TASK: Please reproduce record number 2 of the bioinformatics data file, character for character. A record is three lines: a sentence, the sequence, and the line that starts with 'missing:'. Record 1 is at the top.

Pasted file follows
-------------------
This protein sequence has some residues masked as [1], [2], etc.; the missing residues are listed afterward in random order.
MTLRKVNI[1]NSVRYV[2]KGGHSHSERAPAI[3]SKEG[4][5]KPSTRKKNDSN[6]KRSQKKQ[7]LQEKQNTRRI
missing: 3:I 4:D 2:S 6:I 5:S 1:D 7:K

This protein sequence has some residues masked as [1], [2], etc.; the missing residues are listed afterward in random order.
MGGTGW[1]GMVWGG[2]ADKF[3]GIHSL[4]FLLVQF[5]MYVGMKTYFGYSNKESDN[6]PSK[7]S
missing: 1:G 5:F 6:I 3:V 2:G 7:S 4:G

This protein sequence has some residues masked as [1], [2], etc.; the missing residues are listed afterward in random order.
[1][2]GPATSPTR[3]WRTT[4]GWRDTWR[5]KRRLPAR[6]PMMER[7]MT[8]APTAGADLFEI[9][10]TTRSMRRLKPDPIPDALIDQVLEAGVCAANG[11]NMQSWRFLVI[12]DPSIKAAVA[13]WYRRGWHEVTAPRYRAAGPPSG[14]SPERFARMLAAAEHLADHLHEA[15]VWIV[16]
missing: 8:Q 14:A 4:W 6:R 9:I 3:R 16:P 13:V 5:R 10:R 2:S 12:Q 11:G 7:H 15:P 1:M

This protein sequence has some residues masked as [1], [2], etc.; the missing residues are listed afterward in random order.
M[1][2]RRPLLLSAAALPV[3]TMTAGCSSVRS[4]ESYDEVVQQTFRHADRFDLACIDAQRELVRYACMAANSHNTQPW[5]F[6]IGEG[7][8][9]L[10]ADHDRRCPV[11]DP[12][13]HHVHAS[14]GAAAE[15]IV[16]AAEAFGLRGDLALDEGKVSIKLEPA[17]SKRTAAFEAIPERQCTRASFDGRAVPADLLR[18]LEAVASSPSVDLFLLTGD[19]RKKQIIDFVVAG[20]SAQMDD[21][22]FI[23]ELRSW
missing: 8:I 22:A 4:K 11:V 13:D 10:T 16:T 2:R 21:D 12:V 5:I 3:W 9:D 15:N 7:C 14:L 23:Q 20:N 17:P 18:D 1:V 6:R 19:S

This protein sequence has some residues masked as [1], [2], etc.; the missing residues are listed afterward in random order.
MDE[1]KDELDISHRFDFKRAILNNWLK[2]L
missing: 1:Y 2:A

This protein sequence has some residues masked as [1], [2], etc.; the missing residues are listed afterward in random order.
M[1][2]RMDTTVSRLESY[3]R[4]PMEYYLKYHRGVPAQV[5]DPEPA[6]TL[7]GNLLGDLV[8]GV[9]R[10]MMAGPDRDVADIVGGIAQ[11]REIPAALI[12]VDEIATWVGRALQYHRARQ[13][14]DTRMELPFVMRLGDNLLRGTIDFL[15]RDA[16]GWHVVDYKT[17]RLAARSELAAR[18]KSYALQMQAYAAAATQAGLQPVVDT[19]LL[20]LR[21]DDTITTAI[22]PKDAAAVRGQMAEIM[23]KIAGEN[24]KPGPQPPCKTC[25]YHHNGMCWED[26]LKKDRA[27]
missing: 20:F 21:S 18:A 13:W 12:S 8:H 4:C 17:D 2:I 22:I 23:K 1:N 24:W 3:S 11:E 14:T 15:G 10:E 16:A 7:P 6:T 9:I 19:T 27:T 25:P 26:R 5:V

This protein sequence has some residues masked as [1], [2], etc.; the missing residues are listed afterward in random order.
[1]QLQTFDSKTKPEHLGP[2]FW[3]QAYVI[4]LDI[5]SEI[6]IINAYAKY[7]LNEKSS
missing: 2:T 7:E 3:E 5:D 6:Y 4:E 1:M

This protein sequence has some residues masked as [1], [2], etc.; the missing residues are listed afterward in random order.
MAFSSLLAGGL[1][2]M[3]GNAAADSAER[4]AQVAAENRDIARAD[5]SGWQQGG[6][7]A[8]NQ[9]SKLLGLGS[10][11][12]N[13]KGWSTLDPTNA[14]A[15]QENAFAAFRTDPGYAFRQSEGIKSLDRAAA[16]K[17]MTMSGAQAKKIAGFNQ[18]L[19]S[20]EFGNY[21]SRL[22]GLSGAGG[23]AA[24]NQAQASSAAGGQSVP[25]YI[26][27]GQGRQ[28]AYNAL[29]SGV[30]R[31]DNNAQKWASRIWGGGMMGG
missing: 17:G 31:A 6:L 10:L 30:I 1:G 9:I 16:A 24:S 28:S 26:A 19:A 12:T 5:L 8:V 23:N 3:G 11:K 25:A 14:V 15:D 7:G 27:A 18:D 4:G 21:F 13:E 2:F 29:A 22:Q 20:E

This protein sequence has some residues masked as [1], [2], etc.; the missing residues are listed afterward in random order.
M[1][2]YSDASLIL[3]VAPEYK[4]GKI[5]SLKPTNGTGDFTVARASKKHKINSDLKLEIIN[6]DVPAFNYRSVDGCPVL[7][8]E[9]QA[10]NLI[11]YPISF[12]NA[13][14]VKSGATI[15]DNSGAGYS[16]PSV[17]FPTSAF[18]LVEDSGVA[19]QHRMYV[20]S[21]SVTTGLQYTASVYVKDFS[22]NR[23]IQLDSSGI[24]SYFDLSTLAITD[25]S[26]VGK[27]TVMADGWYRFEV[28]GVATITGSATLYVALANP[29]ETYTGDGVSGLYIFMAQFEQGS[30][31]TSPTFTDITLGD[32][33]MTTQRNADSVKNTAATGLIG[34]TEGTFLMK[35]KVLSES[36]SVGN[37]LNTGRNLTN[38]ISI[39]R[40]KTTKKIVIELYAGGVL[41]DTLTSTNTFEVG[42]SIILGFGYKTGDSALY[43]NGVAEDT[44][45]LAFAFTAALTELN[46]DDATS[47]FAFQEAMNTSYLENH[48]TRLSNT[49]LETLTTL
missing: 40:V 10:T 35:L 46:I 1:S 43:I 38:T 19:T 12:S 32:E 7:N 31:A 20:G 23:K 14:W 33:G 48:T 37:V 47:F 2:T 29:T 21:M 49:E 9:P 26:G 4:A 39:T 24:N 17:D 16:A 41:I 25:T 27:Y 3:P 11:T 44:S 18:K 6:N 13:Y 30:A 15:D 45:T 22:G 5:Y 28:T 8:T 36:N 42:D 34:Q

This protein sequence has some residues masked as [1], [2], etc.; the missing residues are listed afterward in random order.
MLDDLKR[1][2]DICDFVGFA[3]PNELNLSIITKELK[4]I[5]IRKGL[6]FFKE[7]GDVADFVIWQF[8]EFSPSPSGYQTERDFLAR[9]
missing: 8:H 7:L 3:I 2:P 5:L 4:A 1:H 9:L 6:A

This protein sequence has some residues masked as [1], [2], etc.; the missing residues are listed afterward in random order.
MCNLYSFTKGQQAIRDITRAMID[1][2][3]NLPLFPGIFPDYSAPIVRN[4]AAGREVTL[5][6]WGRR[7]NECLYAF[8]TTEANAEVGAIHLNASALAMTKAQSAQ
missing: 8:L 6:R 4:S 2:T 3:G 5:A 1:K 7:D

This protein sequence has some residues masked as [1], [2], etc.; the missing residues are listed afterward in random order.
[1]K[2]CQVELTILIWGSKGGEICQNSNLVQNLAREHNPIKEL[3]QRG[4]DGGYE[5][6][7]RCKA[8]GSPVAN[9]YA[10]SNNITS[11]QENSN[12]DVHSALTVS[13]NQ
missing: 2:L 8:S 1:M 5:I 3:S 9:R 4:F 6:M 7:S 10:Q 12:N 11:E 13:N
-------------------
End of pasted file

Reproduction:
This protein sequence has some residues masked as [1], [2], etc.; the missing residues are listed afterward in random order.
MGGTGW[1]GMVWGG[2]ADKF[3]GIHSL[4]FLLVQF[5]MYVGMKTYFGYSNKESDN[6]PSK[7]S
missing: 1:G 5:F 6:I 3:V 2:G 7:S 4:G